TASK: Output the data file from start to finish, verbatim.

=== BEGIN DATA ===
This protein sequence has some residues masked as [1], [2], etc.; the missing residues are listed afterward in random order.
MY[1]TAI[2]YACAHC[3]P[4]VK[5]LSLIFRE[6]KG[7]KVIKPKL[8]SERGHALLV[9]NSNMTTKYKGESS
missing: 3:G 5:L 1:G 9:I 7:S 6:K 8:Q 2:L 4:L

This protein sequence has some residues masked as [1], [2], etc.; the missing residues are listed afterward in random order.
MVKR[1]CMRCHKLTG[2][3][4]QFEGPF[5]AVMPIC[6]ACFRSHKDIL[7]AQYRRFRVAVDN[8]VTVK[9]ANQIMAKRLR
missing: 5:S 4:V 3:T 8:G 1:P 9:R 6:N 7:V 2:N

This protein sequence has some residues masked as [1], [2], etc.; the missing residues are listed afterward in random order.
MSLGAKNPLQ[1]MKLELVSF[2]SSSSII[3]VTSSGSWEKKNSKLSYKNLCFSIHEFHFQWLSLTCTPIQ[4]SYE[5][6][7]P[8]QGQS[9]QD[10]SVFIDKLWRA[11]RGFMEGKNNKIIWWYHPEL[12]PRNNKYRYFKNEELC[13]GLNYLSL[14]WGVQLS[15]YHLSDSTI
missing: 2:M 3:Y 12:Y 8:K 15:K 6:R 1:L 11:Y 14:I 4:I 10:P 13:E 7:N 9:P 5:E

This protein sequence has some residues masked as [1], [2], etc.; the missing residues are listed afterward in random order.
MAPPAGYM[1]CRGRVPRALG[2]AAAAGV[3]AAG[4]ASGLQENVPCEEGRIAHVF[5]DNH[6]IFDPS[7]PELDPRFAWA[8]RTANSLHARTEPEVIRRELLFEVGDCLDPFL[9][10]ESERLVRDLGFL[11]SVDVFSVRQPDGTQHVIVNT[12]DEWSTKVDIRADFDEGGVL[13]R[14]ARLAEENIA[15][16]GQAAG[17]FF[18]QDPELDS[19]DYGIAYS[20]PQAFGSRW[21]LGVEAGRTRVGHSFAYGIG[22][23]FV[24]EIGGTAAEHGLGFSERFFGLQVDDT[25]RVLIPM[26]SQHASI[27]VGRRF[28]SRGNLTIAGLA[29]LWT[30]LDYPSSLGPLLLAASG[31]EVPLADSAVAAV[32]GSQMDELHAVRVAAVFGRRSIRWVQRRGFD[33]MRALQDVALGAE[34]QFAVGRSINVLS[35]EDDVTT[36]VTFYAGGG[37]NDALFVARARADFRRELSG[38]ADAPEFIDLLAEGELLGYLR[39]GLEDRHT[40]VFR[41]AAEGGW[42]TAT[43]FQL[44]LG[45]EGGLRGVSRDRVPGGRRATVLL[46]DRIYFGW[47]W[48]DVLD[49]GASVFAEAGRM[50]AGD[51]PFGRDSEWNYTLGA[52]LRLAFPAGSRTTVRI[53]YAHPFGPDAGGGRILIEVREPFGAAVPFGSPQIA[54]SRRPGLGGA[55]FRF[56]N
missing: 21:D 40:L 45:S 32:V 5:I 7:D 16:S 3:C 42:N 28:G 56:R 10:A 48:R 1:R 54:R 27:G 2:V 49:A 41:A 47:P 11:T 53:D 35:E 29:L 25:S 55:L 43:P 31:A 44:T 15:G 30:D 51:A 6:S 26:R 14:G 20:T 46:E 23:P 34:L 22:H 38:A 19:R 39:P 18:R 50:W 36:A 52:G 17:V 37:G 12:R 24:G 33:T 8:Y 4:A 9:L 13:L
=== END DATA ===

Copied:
This protein sequence has some residues masked as [1], [2], etc.; the missing residues are listed afterward in random order.
MY[1]TAI[2]YACAHC[3]P[4]VK[5]LSLIFRE[6]KG[7]KVIKPKL[8]SERGHALLV[9]NSNMTTKYKGESS
missing: 3:G 5:L 1:G 9:I 7:S 6:K 8:Q 2:L 4:L

This protein sequence has some residues masked as [1], [2], etc.; the missing residues are listed afterward in random order.
MVKR[1]CMRCHKLTG[2][3][4]QFEGPF[5]AVMPIC[6]ACFRSHKDIL[7]AQYRRFRVAVDN[8]VTVK[9]ANQIMAKRLR
missing: 5:S 4:V 3:T 8:G 1:P 9:R 6:N 7:V 2:N

This protein sequence has some residues masked as [1], [2], etc.; the missing residues are listed afterward in random order.
MSLGAKNPLQ[1]MKLELVSF[2]SSSSII[3]VTSSGSWEKKNSKLSYKNLCFSIHEFHFQWLSLTCTPIQ[4]SYE[5][6][7]P[8]QGQS[9]QD[10]SVFIDKLWRA[11]RGFMEGKNNKIIWWYHPEL[12]PRNNKYRYFKNEELC[13]GLNYLSL[14]WGVQLS[15]YHLSDSTI
missing: 2:M 3:Y 12:Y 8:K 15:K 6:R 1:L 11:Y 14:I 4:I 10:P 13:E 7:N 9:P 5:E

This protein sequence has some residues masked as [1], [2], etc.; the missing residues are listed afterward in random order.
MAPPAGYM[1]CRGRVPRALG[2]AAAAGV[3]AAG[4]ASGLQENVPCEEGRIAHVF[5]DNH[6]IFDPS[7]PELDPRFAWA[8]RTANSLHARTEPEVIRRELLFEVGDCLDPFL[9][10]ESERLVRDLGFL[11]SVDVFSVRQPDGTQHVIVNT[12]DEWSTKVDIRADFDEGGVL[13]R[14]ARLAEENIA[15][16]GQAAG[17]FF[18]QDPELDS[19]DYGIAYS[20]PQAFGSRW[21]LGVEAGRTRVGHSFAYGIG[22][23]FV[24]EIGGTAAEHGLGFSERFFGLQVDDT[25]RVLIPM[26]SQHASI[27]VGRRF[28]SRGNLTIAGLA[29]LWT[30]LDYPSSLGPLLLAASG[31]EVPLADSAVAAV[32]GSQMDELHAVRVAAVFGRRSIRWVQRRGFD[33]MRALQDVALGAE[34]QFAVGRSINVLS[35]EDDVTT[36]VTFYAGGG[37]NDALFVARARADFRRELSG[38]ADAPEFIDLLAEGELLGYLR[39]GLEDRHT[40]VFR[41]AAEGGW[42]TAT[43]FQL[44]LG[45]EGGLRGVSRDRVPGGRRATVLL[46]DRIYFGW[47]W[48]DVLD[49]GASVFAEAGRM[50]AGD[51]PFGRDSEWNYTLGA[52]LRLAFPAGSRTTVRI[53]YAHPFGPDAGGGRILIEVREPFGAAVPFGSPQIA[54]SRRPGLGGA[55]FRF[56]N
missing: 21:D 40:L 45:S 32:V 5:I 7:D 16:S 3:C 42:N 28:G 56:R 10:A 48:R 1:R 54:R 27:G 2:V 49:A 41:A 47:P 11:T 53:D 35:E 29:L 25:S 55:L 43:P 31:A 44:T 15:G 30:D 51:A 6:S 26:R 14:G 20:T 46:E 23:P 34:L 22:H 38:A 19:R 39:P 18:R 50:W 36:A 52:G 17:V 37:G 12:R 24:G 33:T 8:Y 4:A 9:L 13:L